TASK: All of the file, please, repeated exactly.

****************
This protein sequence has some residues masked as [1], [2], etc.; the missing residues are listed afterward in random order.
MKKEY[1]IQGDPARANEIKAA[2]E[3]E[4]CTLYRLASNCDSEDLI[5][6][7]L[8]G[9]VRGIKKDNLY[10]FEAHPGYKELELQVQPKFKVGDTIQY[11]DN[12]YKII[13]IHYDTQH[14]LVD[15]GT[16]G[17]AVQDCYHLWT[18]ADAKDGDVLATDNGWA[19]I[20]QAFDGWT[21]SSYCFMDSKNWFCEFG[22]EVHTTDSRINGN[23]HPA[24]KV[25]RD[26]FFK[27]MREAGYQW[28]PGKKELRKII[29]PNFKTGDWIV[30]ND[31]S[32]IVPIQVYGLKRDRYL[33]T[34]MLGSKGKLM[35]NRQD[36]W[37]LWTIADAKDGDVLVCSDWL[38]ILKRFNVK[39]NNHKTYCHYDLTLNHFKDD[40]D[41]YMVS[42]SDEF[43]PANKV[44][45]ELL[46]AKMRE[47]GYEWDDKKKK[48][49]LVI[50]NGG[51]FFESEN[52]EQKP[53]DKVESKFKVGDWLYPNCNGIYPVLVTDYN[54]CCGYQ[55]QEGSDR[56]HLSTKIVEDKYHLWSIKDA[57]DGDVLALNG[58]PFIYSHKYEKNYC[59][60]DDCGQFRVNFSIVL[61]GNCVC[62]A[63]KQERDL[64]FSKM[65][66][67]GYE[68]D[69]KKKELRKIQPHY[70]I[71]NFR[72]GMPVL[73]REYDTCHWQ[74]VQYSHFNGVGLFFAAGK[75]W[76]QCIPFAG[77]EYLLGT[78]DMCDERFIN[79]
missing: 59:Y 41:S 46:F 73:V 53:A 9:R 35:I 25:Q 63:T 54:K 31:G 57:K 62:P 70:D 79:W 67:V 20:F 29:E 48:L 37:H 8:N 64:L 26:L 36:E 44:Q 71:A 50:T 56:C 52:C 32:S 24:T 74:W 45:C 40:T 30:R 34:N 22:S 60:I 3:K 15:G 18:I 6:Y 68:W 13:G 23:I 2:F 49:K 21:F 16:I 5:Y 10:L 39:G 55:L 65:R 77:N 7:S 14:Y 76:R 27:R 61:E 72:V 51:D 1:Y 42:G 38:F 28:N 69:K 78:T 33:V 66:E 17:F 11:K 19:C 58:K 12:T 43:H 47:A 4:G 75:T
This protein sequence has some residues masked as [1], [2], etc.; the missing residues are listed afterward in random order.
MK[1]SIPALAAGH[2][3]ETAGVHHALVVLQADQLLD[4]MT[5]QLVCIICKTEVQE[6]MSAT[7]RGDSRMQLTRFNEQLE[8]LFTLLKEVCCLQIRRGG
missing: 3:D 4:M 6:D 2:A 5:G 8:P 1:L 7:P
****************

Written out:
This protein sequence has some residues masked as [1], [2], etc.; the missing residues are listed afterward in random order.
MKKEY[1]IQGDPARANEIKAA[2]E[3]E[4]CTLYRLASNCDSEDLI[5][6][7]L[8]G[9]VRGIKKDNLY[10]FEAHPGYKELELQVQPKFKVGDTIQY[11]DN[12]YKII[13]IHYDTQH[14]LVD[15]GT[16]G[17]AVQDCYHLWT[18]ADAKDGDVLATDNGWA[19]I[20]QAFDGWT[21]SSYCFMDSKNWFCEFG[22]EVHTTDSRINGN[23]HPA[24]KV[25]RD[26]FFK[27]MREAGYQW[28]PGKKELRKII[29]PNFKTGDWIV[30]ND[31]S[32]IVPIQVYGLKRDRYL[33]T[34]MLGSKGKLM[35]NRQD[36]W[37]LWTIADAKDGDVLVCSDWL[38]ILKRFNVK[39]NNHKTYCHYDLTLNHFKDD[40]D[41]YMVS[42]SDEF[43]PANKV[44][45]ELL[46]AKMRE[47]GYEWDDKKKK[48][49]LVI[50]NGG[51]FFESEN[52]EQKP[53]DKVESKFKVGDWLYPNCNGIYPVLVTDYN[54]CCGYQ[55]QEGSDR[56]HLSTKIVEDKYHLWSIKDA[57]DGDVLALNG[58]PFIYSHKYEKNYC[59][60]DDCGQFRVNFSIVL[61]GNCVC[62]A[63]KQERDL[64]FSKM[65][66][67]GYE[68]D[69]KKKELRKIQPHY[70]I[71]NFR[72]GMPVL[73]REYDTCHWQ[74]VQYSHFNGVGLFFAAGK[75]W[76]QCIPFAG[77]EYLLGT[78]DMCDERFIN[79]
missing: 59:Y 41:S 46:F 73:V 53:A 9:R 35:I 25:Q 63:T 54:K 31:G 57:K 62:P 70:D 79:W 67:V 20:F 29:E 48:L 37:H 8:N 64:L 26:L 36:E 44:Q 71:A 50:T 56:C 52:C 32:S 24:T 74:W 45:C 40:T 30:R 34:N 22:S 60:I 3:K 15:G 18:I 6:Y 68:W 13:G 23:I 2:F 49:K 21:F 16:I 5:Y 10:L 39:G 55:L 65:R 77:N 7:S 14:Y 76:R 27:R 61:E 72:V 51:D 1:Y 42:G 38:F 28:N 69:K 78:T 33:V 66:E 17:F 11:K 19:C 58:K 12:T 43:H 47:A 4:G 75:T
This protein sequence has some residues masked as [1], [2], etc.; the missing residues are listed afterward in random order.
MK[1]SIPALAAGH[2][3]ETAGVHHALVVLQADQLLD[4]MT[5]QLVCIICKTEVQE[6]MSAT[7]RGDSRMQLTRFNEQLE[8]LFTLLKEVCCLQIRRGG
missing: 3:D 4:M 6:D 2:A 5:G 8:P 1:L 7:P